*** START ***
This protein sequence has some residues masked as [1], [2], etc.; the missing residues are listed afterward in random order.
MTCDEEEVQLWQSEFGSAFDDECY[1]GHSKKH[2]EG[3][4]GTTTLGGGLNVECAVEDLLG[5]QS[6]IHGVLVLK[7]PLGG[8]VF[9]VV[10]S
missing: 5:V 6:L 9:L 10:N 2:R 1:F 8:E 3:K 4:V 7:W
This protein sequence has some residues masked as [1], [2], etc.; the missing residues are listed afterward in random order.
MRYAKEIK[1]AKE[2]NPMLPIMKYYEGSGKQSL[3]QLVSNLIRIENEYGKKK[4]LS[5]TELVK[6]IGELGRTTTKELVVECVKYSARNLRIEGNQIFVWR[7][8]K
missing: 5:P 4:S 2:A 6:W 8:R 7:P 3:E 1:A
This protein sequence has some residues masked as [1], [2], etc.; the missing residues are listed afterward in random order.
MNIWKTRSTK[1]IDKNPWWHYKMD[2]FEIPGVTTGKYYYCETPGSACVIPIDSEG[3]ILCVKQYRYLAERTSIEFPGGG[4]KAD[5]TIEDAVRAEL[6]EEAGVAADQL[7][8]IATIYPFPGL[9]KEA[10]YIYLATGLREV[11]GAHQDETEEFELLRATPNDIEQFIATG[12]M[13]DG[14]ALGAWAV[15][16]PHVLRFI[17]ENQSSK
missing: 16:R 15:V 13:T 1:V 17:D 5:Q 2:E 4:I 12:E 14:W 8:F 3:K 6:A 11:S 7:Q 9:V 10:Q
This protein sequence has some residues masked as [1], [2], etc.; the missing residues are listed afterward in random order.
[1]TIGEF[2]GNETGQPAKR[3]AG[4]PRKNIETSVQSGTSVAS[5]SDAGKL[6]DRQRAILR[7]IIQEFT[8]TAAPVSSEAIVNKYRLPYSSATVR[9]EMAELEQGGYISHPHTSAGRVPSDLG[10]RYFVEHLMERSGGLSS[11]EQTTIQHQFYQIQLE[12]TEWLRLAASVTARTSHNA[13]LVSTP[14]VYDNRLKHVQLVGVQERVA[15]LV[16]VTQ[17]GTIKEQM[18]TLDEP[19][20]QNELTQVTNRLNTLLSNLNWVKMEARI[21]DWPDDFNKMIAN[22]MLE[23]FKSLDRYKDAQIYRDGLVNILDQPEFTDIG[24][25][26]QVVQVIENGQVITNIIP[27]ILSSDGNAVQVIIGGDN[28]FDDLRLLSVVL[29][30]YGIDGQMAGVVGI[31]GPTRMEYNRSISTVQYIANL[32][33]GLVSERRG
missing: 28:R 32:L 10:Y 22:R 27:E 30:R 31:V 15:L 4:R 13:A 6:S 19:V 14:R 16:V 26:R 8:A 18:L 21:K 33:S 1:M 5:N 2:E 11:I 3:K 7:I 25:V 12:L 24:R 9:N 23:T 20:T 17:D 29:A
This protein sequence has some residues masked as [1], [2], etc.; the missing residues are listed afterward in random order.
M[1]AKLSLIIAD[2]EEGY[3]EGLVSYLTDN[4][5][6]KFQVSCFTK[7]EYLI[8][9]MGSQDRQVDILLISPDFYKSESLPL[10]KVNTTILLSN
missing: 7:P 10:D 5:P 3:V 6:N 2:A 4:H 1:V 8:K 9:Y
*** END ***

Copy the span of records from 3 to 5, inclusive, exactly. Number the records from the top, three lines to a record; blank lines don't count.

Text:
This protein sequence has some residues masked as [1], [2], etc.; the missing residues are listed afterward in random order.
MNIWKTRSTK[1]IDKNPWWHYKMD[2]FEIPGVTTGKYYYCETPGSACVIPIDSEG[3]ILCVKQYRYLAERTSIEFPGGG[4]KAD[5]TIEDAVRAEL[6]EEAGVAADQL[7][8]IATIYPFPGL[9]KEA[10]YIYLATGLREV[11]GAHQDETEEFELLRATPNDIEQFIATG[12]M[13]DG[14]ALGAWAV[15][16]PHVLRFI[17]ENQSSK
missing: 16:R 15:V 13:T 1:V 17:D 5:Q 2:E 4:I 12:E 14:W 8:F 3:K 6:A 11:S 7:Q 9:V 10:Q
This protein sequence has some residues masked as [1], [2], etc.; the missing residues are listed afterward in random order.
[1]TIGEF[2]GNETGQPAKR[3]AG[4]PRKNIETSVQSGTSVAS[5]SDAGKL[6]DRQRAILR[7]IIQEFT[8]TAAPVSSEAIVNKYRLPYSSATVR[9]EMAELEQGGYISHPHTSAGRVPSDLG[10]RYFVEHLMERSGGLSS[11]EQTTIQHQFYQIQLE[12]TEWLRLAASVTARTSHNA[13]LVSTP[14]VYDNRLKHVQLVGVQERVA[15]LV[16]VTQ[17]GTIKEQM[18]TLDEP[19][20]QNELTQVTNRLNTLLSNLNWVKMEARI[21]DWPDDFNKMIAN[22]MLE[23]FKSLDRYKDAQIYRDGLVNILDQPEFTDIG[24][25][26]QVVQVIENGQVITNIIP[27]ILSSDGNAVQVIIGGDN[28]FDDLRLLSVVL[29][30]YGIDGQMAGVVGI[31]GPTRMEYNRSISTVQYIANL[32][33]GLVSERRG
missing: 28:R 32:L 10:Y 22:R 27:E 30:R 31:V 15:L 4:R 13:A 6:S 19:V 14:R 16:V 26:R 8:A 18:L 21:K 33:S 1:M 5:N 2:E 11:I 3:K 7:I 25:V 12:L 24:R 9:N 23:T 20:T 17:D 29:A
This protein sequence has some residues masked as [1], [2], etc.; the missing residues are listed afterward in random order.
M[1]AKLSLIIAD[2]EEGY[3]EGLVSYLTDN[4][5][6]KFQVSCFTK[7]EYLI[8][9]MGSQDRQVDILLISPDFYKSESLPL[10]KVNTTILLSN
missing: 7:P 10:D 5:P 3:V 6:N 2:A 4:H 1:V 8:K 9:Y